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Different ways to invest in property


Property remains a popular investment option – but contrary to some popular belief, you don’t need to have hundreds of thousands of pounds of disposable income to make a foray into this market. In addition to buying property – either outright or with a mortgage – there are various other ways to start investing in the property sector. Here are some of your options. 


Purchasing physical property

Any property you purchase and live in will be an investment – it has the potential to increase in value over time. Others choose the buy-to-let route, giving them the chance to make money through both increases in the property’s value, and any rental income that it brings in. With long-term tenants, this can provide a stable income source – however, the large deposits needed, mortgage terms and stamp duty considerations may not make it appropriate for some. 


Real Estate Investment Trusts (REITs)

Introduced in 2007, REITs were originally launched to make it easier for people to invest in property. REITs are generally based around commercial property, with some focusing on specific property sectors. REITs have the potential for strong annual dividends and are easy to buy and sell – however, capital appreciation can be low.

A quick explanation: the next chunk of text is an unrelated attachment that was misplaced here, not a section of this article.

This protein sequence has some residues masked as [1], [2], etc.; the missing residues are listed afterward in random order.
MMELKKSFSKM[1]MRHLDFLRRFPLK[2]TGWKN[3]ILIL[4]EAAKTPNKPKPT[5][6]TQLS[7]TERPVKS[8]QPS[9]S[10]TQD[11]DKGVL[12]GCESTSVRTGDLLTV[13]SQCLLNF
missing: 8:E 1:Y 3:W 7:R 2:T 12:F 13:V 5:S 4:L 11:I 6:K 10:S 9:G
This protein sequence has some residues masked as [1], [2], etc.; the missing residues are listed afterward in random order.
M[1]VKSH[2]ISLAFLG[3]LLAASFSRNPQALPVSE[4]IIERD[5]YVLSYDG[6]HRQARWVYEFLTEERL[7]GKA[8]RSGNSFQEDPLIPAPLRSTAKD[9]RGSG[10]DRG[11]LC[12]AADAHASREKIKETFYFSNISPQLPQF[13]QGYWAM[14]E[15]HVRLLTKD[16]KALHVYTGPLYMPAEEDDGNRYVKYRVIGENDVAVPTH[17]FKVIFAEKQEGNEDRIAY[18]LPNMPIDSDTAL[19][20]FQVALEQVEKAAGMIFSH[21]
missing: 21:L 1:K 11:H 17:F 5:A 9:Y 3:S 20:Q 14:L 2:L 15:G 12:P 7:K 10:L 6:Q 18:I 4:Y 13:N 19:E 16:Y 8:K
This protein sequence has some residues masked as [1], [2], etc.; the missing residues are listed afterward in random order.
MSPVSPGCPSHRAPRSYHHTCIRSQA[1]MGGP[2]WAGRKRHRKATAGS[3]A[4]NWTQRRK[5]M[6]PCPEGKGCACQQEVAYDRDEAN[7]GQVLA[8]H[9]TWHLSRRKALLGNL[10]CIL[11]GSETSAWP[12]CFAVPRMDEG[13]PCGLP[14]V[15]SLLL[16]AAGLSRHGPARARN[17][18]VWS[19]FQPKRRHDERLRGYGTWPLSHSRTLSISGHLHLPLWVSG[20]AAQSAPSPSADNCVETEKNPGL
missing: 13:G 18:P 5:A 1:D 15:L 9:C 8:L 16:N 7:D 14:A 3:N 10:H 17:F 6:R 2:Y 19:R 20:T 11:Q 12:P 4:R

Alternative property investments

REITs are not the only option when it comes to property-based investments. There are various other indirect property investment types, including: 

  • Offshore property companies
  • Land banking schemes
  • Property ISAs
  • Property company shares
  • Property unit trusts


Part-ownership of buy-to-let properties

There may be another new way to invest in buy-to-let property on the horizon. New app, Portfolio, is a fractional property investment app, that is structured as a REIT. Investors can buy Portfolio shares, earning them rental profits which increase if the property values increase. 


“Stable Rise Limited is not authorised or registered by the Financial Conduct Authority. The marketing materials are not intended to provide financial advice nor promote any individual financial products.”

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